The American Association of State Highway and Transportation Officials filed two policy letters on Jan. 11, the first providing comments on proposed rule on proprietary products issued by the Federal Highway Administration last November and the second commenting on a proposed waiver that would allow deployment of Cellular Vehicle-To-Everything or C-V2X technology in the 5.9 GHz band.
In regards to the FHWA's proposed regulation – which addresses the use of specific proprietary or patented materials in a project using federal funds – AASHTO's policy letter said that a "common challenge" is the "variability" among the states in dealing with the FHWA division offices as not all of them recognize the state's prerogative to certify patented and proprietary products and may, in fact, discourage them to do so.
"Many states described regulations that seem to be interpreted differently from state to state, with more leeway given to some states than others," AASHTO said in its letter. "One state described neighboring agencies that have been given blanket approval for specific synchronization issues statewide, while the initial state struggled to get approvals or had to repeat the exact same request for multiple projects."
However, an AASHTO working group of state DOT executives found themselves divided over whether keeping and modifying the current rules, or simply eliminating them altogether, would prove the best option.
"Ultimately, the states were divided in selecting a single option. There is a group of states that prefers to keep the regulations as they are, generally relying on [them] for state contracting as well as federal contracts," AASHTO said. "The second group has the commonality of having difficulty in completing the current process's paperwork to the satisfaction of the FHWA division offices, and thereby successfully obtaining Federal participation for patented or proprietary products."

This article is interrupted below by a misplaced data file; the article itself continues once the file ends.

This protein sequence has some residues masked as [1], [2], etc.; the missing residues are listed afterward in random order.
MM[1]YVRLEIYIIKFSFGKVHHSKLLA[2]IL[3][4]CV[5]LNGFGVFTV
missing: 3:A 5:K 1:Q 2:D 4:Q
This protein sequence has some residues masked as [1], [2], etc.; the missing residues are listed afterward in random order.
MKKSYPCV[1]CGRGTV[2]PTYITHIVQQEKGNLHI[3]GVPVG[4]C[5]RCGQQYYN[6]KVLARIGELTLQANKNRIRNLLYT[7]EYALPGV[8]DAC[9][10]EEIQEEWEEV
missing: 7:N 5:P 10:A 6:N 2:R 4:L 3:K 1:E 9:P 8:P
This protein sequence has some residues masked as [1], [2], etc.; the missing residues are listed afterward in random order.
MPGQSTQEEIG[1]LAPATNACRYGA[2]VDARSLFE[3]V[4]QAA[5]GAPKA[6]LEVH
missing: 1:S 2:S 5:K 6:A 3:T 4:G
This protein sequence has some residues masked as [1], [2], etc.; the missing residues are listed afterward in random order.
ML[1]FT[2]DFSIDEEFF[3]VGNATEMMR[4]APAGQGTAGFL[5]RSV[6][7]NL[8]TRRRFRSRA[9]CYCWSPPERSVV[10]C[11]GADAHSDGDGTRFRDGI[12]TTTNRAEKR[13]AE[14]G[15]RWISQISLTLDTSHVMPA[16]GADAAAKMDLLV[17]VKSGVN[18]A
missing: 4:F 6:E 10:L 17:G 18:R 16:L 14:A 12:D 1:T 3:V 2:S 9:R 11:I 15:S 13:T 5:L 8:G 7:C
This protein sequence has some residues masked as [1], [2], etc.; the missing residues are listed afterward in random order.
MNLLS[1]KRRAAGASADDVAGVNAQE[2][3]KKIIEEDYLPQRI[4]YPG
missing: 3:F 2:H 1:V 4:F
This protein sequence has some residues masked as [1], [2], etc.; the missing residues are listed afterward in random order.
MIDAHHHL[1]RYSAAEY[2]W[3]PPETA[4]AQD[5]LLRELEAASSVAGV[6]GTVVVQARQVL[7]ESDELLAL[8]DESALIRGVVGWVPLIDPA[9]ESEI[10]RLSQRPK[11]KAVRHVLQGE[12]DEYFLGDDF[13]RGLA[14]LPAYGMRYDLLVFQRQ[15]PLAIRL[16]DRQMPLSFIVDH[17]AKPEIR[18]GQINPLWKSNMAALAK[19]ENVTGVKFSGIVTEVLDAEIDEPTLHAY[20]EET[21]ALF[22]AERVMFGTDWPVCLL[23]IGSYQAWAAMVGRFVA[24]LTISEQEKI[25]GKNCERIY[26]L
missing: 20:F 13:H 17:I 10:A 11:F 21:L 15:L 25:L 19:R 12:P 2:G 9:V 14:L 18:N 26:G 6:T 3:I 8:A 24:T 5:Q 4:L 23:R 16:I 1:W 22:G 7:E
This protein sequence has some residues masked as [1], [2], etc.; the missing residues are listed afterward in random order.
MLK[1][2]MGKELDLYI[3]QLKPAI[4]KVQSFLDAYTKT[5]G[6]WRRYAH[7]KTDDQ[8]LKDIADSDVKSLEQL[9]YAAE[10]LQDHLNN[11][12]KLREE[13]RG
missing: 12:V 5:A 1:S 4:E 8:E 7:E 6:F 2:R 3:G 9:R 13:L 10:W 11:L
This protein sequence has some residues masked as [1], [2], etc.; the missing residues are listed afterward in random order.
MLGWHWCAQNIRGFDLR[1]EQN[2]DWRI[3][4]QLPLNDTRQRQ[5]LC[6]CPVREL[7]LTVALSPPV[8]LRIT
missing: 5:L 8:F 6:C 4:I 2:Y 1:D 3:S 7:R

In the end, though AASHTO said that should additional streamlining and consistency be provided from state to state, the "general structure" of the existing regulatory process regarding patented and/or proprietary materials "would likely be amenable" to most state DOTs.
In its second letter, AASHTO expressed "concern" over the Federal Communication Commission granting a "blanket waiver" to allow for deployment of C-V2X technology in the 5.905–5.925 GHz range; space currently set aside for the operation of two Dedicated Short-Range Communication or DSRC service channels.
"AASHTO is neither for nor against DSRC or C-V2X as a technology," the group stressed in its second letter. "[But] the rulemaking process is critical in our ability to know which technologies have been approved and adopted so that we can plan, program and execute projects. To allow a change to a standing rule through a petition as opposed to a formal rulemaking process is disruptive and impedes our ability to provide sustainable transportation solutions."
AASHTO requested that the FCC obtain "more detailed analysis" related to adjacent-channel interference effects of operating DSRC and C-V2X technologies, with proposals for interference mitigation – including a potential "guard band" to keep the signals separate.
"AASHTO members have grave concerns about a potential scenario wherein the band is open to allow simultaneous operation of DSRC, C-V2X and other devices, which could compromise the integrity and utility of the band to safety and mobility applications," the group said. "[We] respectfully submit that the FCC withhold granting approval until these issues are resolved."